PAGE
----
Why do we say this? Here’s why…
— Deborah Berry (@dberrygannett) July 26, 2016
It’s pretty clear, despite the nervousness you’ll occasionally hear in some Republican quarters about the plethora of Republicans running for the Senate in Louisiana, that the Democrats don’t have a marketable candidate.
Peterson wouldn’t have tried to gin Mary Landrieu back up, Russ Feingold-style, if they did.
The money numbers on the Senate race show pretty clearly that both Campbell and Fayard are poorly poised to do battle with the Republicans in the jungle primary field.
Take Fayard, for example. Her latest FEC filing (dated July 2) shows the campaign having reeled in $1.12 million to date, with $635,000 left on hand. That might not sound so bad, except $650,000 of that $1.12 million is a loan she made to her campaign. She’s actually spent $15,000 more than she’s raised so far.
You do not want to have a campaign that’s losing money through the second quarter of the year you’re running in. You’re supposed to be stockpiling cash in the second quarter, not blowing through all of it and then some.
And for that colossal burn rate, what’s Fayard getting out of it? Nothing. She’s little more than a blip in the polls. Which means nobody is going to give her anything anytime soon; donors don’t like throwing good money after bad on a candidate with no chance to win. Either Fayard finds a way to generate momentum or she gets humiliated on Election Day (if she even lasts that long).
As for Campbell, he’s not a whole lot stronger. His July 2 numbers show him having raised $999,000, but $500,000 of that is a loan he made to himself. Campbell is at least conserving his resources; he’s only spent $128,000 so far and he has about $870,000 on hand. But seeing as though he’s the Democrat the state’s apparatchiks, including the governor, have lined up behind, you’d think he would have been building some momentum. But he raised just under $500,000 for the second quarter, $75,000 of which ActBlue raised for him and another $40,000 came from PAC’s mostly of companies he regulates at the Public Service Commission. For a statewide race in the big-money second quarter, that’s a fairly uninspiring number.
Compare Fayard and Campbell’s performance to the Republicans in the race, and you’ll see why Peterson wanted to bring in the retread.
John Kennedy has raised $1.76 million so far, $946,000 of it brought in during the second quarter. All he’s spent to date is $380,000, $260,000 of which went out the door in the second quarter. That leaves him with $1.38 million on hand, which is slightly less than Campbell and Fayard combined. It also doesn’t count the sizable chunk of PAC money Kennedy is sitting on; his PAC merged with the Ending Spending Action Fund, a PAC run by the Ricketts family of Chicago Cubs fame, and Kennedy is one of 13 Senate candidates they’ve endorsed. The ESAFund has mostly played in Rep. Tim Huelskamp’s congressional race in Kansas and Sen. Kelly Ayotte’s race in New Hampshire so far; if they need to get involved in Kennedy’s race they’ll bring an almost unlimited amount of cash.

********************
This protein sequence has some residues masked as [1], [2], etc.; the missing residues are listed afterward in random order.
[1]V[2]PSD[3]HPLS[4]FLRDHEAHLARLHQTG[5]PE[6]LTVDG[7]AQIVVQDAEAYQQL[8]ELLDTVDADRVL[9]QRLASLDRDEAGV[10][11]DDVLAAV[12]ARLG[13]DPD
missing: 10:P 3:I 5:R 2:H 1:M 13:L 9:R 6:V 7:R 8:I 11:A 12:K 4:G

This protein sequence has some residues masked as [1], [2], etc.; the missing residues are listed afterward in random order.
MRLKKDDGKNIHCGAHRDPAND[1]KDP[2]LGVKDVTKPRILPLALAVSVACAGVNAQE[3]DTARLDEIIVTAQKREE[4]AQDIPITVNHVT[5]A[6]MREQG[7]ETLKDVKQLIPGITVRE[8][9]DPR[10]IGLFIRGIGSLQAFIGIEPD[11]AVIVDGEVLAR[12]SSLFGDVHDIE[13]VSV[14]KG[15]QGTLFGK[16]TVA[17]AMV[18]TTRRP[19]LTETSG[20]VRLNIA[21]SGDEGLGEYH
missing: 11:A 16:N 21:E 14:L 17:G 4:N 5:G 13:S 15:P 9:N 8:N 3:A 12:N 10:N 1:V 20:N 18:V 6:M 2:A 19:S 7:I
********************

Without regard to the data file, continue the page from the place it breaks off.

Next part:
Charles Boustany is actually in considerably better shape than Kennedy is. Boustany has $2.52 million in the bank as of his July 2 filing, which reflects a fundraising quarter in which he took in $1.1 million. He’s spending a lot of money – Boustany has spent $2.24 million in this election cycle so far and he went through $478,000 in the second quarter. But that’s a drop in the bucket when you consider what he can raise. Boustany has raised $4.37 million in this election cycle. There are some issues of how Boustany positions himself to win in this race vis-a-vis Kennedy and his pressing on the fact that Congress has such a low approval rating, but where it comes to resources to do it there is no doubt Boustany will have them.
John Fleming has almost as much money on hand as Boustany; he’s sitting on $2.41 million. He moved $1.66 million from his congressional war chest in the second quarter, he loaned himself $694,000 and he’s raised a healthy $862,000, $536,000 of which he brought in last quarter. Fleming spent $444,000 in the second quarter, and he’s gone through $814,000 so far this cycle.
If you remove the loans Fayard and Campbell made to themselves, they don’t look all that much better than the “second tier” Republican candidates in the race. Rob Maness, for example, has loaned himself $50,000, but he’s raised about $430,000 – which is in the same ballpark as Campbell and Fayard. Maness has a burn rate which is too high, a problem he struggled with in his previous Senate run in 2014; he’s spent just under $300,000 and he’s sitting on $207,000. That isn’t a lot, and it won’t compete well with Kennedy, Fleming and Boustany’s seven-figure war chests, but as the “fourth place” Republican in the race the only reason he’s significantly trailing Fayard and Campbell is the size of the loans they’ve made to their campaigns.
And the newcomer in the race, Abhay Patel, posted some not-insignificant numbers despite not entering until June. Patel raised $203,000 and loaned himself another 100K or so, and he spent $82,000. That leaves him with $224,000 in the bank as of July 2. Again, not enough to win the race, but if he’d loaned himself a half-million bucks his numbers would look better than Fayard and quite competitive with Campbell. And that’s as one of five Republicans in this crowded field.
It’s hard to look at these figures if you’re Karen Carter Peterson and have a whole lot of hope you’re going to be able to win this race. You have a pair of candidates distinctly lacking in charisma, with bad fundraising numbers and not much to go on where messaging is concerned, and both of them have track records as losers in statewide races – not to mention neither one has a particularly strong record when it comes to ethics.
By that standard, dredging Mary Landrieu back up doesn’t sound like a bad idea at all.